My word, it’s February already! February always seems to sneak up on me, arriving so fast that I can hardly believe the new year is already one-twelfth over. Now is as good a time as any to reassess my New Year’s resolutions. While many people admit to forgetting theirs by February, I'm different. I always remember mine. Whether you ask me in May, June or October, night or day, I can tell you precisely what my New Year’s resolutions are. In fact, it would be embarrassing not to remember, as I've stuck with the same trusty “more and less” goals for over 20 years: exercise more, eat less, organize more, spend less, clean out the basement and rebuild the chicken coop. Oh, and keep current on the farm bookkeeping. When it comes to goal-making, you might say I'm on the 50-year plan – or the “If it’s broke, don’t fix it” system.

But this year I had an epiphany. I’ve been doing this resolution thing all wrong. My mistake has been that I keep making resolutions for myself – which obviously hasn’t turned me into a slender, organized goddess with a new chicken coop. Apparently, I’m just not cut out for self-improvement. What I need to do is start making resolutions for other people. Whoever said, “You can’t change other people; you can only change yourself” was obviously a pessimist. How about “If you can’t change yourself, go make everybody else better”?

My breakthrough idea came to me the other morning as I was driving down the road. I was headed north, and an oncoming pickup was headed south. As far as I could see, there wasn’t another vehicle coming behind either of us from Canada to Nevada. We were both approaching the same intersection, and the east-west traffic had the stop sign. Sitting at the sign was a nervous sedan, and I’m guessing I don’t even need to tell you what happened next. Instead of waiting five seconds for both of us to pass, Mr. Sedan pulled out and turned north, just like he had no desire whatsoever to live a minute longer. The pickup and I stood on our brakes to prevent a three-way collision, but the sedan didn’t even seem to notice. Oblivious to the smoke and swear words billowing around him, he just took his sweet time moseying up to speed, not a care in the world. Apparently, he was as happy as a tin can clam that he’d been able to sneak into the only break in the busy two-vehicle traffic. And that is when my first universal resolution came to me as if in a vision. On country roads, I (insert your name) will not pull out in front of oncoming traffic when there is actually no other traffic oncoming. I think it’s a keeper.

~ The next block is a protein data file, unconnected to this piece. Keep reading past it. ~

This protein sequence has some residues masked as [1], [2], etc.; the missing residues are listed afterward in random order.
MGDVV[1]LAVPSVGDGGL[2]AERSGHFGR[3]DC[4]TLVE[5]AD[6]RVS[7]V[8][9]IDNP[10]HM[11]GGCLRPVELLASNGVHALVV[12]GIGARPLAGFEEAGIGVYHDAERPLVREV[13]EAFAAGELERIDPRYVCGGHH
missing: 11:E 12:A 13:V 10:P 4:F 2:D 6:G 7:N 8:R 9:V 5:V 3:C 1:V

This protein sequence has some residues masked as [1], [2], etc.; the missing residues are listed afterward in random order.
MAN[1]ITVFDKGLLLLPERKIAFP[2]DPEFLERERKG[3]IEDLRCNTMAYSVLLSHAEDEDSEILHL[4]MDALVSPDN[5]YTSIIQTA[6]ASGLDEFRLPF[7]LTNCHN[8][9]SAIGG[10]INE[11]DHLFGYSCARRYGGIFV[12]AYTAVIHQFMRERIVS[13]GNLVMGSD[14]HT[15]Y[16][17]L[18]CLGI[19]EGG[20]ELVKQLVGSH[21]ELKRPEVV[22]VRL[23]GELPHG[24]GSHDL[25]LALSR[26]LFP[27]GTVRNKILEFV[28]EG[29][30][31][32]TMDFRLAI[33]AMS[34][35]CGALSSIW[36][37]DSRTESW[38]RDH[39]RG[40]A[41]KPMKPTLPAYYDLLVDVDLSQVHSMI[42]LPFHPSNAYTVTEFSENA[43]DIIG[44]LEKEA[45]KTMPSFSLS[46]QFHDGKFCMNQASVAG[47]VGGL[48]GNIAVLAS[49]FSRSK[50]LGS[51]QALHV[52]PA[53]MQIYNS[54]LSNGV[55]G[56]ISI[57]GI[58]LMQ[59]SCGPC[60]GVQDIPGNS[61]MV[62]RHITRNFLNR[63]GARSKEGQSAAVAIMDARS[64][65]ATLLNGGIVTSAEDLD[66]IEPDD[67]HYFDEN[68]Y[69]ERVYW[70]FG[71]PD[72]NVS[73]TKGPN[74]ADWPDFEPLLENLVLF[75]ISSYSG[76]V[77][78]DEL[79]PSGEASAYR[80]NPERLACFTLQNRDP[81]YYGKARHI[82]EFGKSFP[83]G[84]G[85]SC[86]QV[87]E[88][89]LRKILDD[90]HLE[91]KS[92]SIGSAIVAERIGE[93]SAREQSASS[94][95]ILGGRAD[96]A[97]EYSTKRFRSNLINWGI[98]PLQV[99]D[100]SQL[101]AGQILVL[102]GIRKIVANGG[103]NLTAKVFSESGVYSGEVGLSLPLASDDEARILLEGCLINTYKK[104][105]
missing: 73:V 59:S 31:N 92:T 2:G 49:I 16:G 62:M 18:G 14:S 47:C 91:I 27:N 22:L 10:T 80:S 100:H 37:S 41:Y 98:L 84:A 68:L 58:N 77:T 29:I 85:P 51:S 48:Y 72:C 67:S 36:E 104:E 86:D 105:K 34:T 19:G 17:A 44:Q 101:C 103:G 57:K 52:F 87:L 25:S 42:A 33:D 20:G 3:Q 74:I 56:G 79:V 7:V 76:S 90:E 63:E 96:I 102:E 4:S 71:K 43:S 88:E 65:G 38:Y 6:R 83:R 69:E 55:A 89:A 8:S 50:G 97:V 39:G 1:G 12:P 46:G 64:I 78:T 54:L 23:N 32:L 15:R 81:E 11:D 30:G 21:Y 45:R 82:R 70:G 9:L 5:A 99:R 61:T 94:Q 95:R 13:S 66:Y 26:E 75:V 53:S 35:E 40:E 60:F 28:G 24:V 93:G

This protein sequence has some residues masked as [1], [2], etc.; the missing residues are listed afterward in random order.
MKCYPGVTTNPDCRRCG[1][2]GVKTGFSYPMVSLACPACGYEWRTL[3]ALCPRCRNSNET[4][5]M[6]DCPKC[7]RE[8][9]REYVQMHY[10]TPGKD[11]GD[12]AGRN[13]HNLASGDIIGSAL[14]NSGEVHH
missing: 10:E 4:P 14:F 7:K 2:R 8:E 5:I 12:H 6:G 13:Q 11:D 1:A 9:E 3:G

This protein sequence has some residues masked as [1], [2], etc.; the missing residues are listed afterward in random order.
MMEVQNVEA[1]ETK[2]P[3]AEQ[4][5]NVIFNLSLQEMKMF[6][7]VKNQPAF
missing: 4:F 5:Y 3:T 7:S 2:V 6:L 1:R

Here’s another inspired gem. I will not judge my neighbor if my neighbor is Michele Coleman. I am self-aware enough to know that people do not spend their precious lives thinking about me all that much, but still, this goal takes a whole lot of pressure off my plate. I had a friend drop by the other afternoon, and bless her heart, she saw the way we really live. Just minutes before she arrived, the dogs had barreled into the house after spending the morning helping Dave straw corrals; those two mud mops had left the kitchen floor ready for spring planting. Meanwhile, I had laundry piled up to the ceiling, and of course I was still in my pajamas. All the pants I can still fit into were in the wash. The college kids had come home for winter break, and their baggage was strewn all over the floor like an adolescent bomb had gone off. I’m not even mentioning the boots, coats and gloves thrown in every direction. When my friend knocked and then walked right in, I don’t know who was more shocked: me, when I looked up to see her standing there, or her to see me working away at the laundry mountain in my striped pajama glory. What do you even say at times like that? “I’m so glad to see you and so glad you dropped by?” I’ve decided that I need to go back to the old days when people had formal sitting rooms – those are the people who knew what they were doing. It would be so lovely to have a designated room that I could keep vacuum-sealed off from the family. Who am I kidding though? We’d probably use it for storing tools or warming calves.


I realize Dave will say that I have been making resolutions for him for years, so this “new” approach of ordering everyone else around is not all that new. Heaven knows, I have had mixed results with him. I resolved that he would not wear muddy boots into the house. That was a fail. I resolved that he would not make gastrointestinal sounds at the dinner table. Big fail – both for him and his offspring. I resolved that he stick to a budget whenever he attends an auction. Fail. And does he let me know his schedule, and tell me when he’ll be coming in for dinner? Of course not. But early in our marriage, I resolved that he should remember to put the toilet seat down. Against all odds, that has been a win. So see, improving other people can be done. By the way, I’m not the only one in the habit of making resolutions around here. Dave keeps trying to improve me too. He’s asked me to keep up with the books. Fail. Cook dinner with foods that are healthy and that he wants to eat. OK, until steak becomes a vegetable, we are going to struggle with that one. Wake up when he does? It is to laugh. Seems to me that Dave just isn’t as good at making resolutions for other people as I am. I guess we all have our gifts.